The faith chronicles

Thursday, August 18, 2011


Why do they hate us Catholics so much?

There were quite a number of times in my life when I was liked by many people. Maybe it’s because I looked so harmless. (I was in fact shy and retiring.) In high school, I gravitated towards the nerds and nonjocks, but I was popular enough to be voted as class president and later on as chairman of a good number of clubs. In college, I had enough friends, so I was never a loner.

Like perhaps any other human being, I do seek solitude at times, especially when thinking hard and thinking about life, but I know how it feels to be liked. It felt so good to me, so addictive, that I think I eventually learned how to be a people-pleaser.

Since I was also familiar with the other side –- after all, I knew how dreadful it was to feel rejected by my own folks –- I learned that it was a fearsome thing to lose other people’s estimation of me. As I matured, though, I experienced the inevitable: I had enemies, was resented and hated, and it sure felt like I had leprosy.

As a freshman in college, ironically during a welcome night sponsored by the upperclassmen, someone from the thick audience crowd flicked his cigarette butt at me. The temerity! Who could be that filthy animal, and how did he ever get into the University of the Philippines System? I had no idea, but I was forced to ask myself whether I had done anything to offend someone so much as to do that, when I was the reclusive, reticent type. I asked myself whether I came off as annoying or arrogant somewhat. (It didn’t occur to me that I might have done no wrong at all, and that some people simply choose to be offensive.)

Another time I felt similar animosity was when an APO fratman (I still remember his evil face) passed by me while my friends and I were laughing over a green joke. You’d never guess how some people could be so mean-spirited –- he suddenly made fun of me by mocking my laughter. He audibly shot back with poker face, "Very funny, ha-ha-ha." He was with his fellow frat members, so maybe that’s why he had the gumption to do what he did. The same line of self-questioning ensued. Was I obnoxious and unlikeable that I would be treated that way? Could it be that I was talking to some girls that the bugger liked (a lot of my female classmates looked adorable)? Could it be that his girlfriend once told him she got a crush on me? Did I ever remind him of somebody he loathed? Could it be that he was envious of me in some way? Was there something or anything (wussiness? a jerk's look?) that pissed him off? I could be endlessly paranoid.

I got the surprise of my life when I discovered that even religion could be a cause for such an amount of animus. I took it for granted that my religion could be a target of rejection just for being the dominant religion. (Even though I had studied in a public school, encounters with kids with a different religion were few and always civil, even friendly.) The first-ever incident, also in college, was traumatic enough, I guess, for why do I still recall it vividly?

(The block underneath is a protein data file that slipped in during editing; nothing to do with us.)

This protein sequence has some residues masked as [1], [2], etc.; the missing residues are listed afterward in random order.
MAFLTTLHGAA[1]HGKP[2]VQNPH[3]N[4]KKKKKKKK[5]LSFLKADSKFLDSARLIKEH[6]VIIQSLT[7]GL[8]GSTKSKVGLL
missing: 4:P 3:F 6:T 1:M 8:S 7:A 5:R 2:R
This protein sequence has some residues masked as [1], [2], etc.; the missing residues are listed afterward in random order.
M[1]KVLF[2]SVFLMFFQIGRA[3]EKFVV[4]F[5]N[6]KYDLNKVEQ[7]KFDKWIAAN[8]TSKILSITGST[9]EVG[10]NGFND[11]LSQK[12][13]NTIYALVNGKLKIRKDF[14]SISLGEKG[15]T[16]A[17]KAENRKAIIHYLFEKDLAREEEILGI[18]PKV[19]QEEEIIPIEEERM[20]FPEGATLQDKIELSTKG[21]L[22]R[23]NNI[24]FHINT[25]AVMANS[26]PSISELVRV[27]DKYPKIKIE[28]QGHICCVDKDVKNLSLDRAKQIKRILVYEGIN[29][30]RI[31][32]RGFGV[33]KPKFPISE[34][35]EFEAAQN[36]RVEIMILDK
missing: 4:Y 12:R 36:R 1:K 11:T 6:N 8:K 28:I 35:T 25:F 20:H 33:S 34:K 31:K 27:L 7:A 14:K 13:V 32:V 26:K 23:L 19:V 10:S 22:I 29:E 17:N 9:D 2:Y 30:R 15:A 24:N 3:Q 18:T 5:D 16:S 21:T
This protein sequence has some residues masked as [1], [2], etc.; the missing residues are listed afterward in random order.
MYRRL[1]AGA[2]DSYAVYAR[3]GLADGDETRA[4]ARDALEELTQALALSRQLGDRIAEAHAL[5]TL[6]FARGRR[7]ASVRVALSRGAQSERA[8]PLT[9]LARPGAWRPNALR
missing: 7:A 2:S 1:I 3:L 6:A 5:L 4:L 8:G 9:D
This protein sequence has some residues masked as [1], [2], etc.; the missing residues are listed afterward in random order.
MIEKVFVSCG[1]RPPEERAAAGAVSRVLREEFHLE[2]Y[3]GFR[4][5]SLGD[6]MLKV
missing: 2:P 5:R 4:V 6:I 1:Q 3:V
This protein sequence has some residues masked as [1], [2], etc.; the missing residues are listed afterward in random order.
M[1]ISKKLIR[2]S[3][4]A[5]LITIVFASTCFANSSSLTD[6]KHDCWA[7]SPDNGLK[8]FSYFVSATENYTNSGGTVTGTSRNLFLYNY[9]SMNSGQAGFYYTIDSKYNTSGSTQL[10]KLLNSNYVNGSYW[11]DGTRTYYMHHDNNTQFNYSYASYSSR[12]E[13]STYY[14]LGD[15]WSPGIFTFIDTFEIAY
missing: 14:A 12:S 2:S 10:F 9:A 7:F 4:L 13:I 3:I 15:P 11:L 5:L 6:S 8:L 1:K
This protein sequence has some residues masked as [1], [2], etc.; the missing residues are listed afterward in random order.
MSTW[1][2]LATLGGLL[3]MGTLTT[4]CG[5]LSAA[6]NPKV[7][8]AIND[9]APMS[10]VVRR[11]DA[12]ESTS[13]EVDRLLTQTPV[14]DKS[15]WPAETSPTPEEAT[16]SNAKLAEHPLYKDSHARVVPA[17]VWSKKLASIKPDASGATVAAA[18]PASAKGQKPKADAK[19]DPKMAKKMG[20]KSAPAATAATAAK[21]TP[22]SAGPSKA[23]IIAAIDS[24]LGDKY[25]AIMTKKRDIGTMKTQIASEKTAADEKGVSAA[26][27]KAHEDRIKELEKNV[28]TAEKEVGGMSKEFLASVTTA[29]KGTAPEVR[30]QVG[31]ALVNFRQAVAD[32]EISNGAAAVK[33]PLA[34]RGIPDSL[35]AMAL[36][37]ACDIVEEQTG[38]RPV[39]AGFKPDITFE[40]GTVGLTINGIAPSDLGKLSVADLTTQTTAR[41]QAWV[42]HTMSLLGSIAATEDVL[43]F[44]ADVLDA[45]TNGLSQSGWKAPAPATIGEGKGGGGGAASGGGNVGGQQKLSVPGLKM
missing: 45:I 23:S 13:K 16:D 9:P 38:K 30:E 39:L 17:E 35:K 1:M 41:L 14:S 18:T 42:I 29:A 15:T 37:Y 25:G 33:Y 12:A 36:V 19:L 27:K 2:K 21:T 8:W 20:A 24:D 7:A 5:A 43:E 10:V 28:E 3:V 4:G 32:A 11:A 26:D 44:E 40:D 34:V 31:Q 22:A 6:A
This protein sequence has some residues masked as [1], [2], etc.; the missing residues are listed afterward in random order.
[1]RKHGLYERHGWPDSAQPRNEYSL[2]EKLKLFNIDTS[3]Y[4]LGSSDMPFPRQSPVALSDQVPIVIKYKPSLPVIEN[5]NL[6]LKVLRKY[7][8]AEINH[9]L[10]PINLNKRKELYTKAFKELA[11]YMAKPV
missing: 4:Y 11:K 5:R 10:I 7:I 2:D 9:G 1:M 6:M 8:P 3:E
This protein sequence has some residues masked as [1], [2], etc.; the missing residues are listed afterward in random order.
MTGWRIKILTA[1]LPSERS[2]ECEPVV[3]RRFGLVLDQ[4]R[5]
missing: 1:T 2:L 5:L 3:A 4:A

I was at the library with a classmate then who I felt a bit close to, having come from the same part of the country. Having just read a news article about the Marian apparition in Medjugorje, I whispered to her something about the pressing messages the "seers" or "visionaries" allegedly got from the Virgin Mary, but my classmate flatly rebuked what I said at once as though I just quoted Satan. Poor stupid me -– I assumed she was a fellow Catholic and, if not, had a diplomat’s sense of saying alternatives to “Nonsense!” and “Rubbish!”, at least in deference to the majority faith. (Side note: the Vatican has no official approval of the Medjugorje apparitions.)

I learned later that my classmate was a devoted born-again Christian (a "fundamentalist" who hated Catholicism so much), so that explained the reaction. From then on, I learned to be cautious in being vocal about my faith especially in a school where people from every possible religion in town gathered together (I had a class in which the 10 or 15 of us each had a different religion). I don’t know if she was aware that I automatically blocked any thought of religion or faith whenever I talked to her, but that’s how I regarded her and ‘her kind’ ever since. I put on an invisible automatic screen or filter.

It was to become some kind of a baptism of fire for me. When I saw that being vocal about my faith in public could be a cause of instant rejection, I sort of began to accept that some people would think of me as misled or mistaken, unfortunate and blinded. (I had yet to discover the retort, "So what?!") So to avoid being thought of as any or all of these, I chose to keep mum on matters I needed not disclose so casually.

Someone said I should NEVER expect to be liked when it comes to private yet strongly held and divisive matters such as faith. The person is, of course, right. (After all, one in the interim will have enemies, be resented and hated, and will sure feel like a leper, but one has to hold his ground, to fight for the right to claim one's own space in the sun.) But I must admit that I still have this desire to be right, accepted, (in other words, loved), and in case that’s a form of unhealthy neediness, a kind of juvenile longing, I don’t understand why I should be hated for it. After all, I do not even proselytize, aware of the need to respect space and allow the freedom to say yes or no. I tend to merely witness to what I strongly believe in, and who doesn’t have any opinion or thought that’s as strongly held? I simply am vocal without trying to convert anyone to my dominant faith (even though, strictly speaking, evangelization is a command of the faith).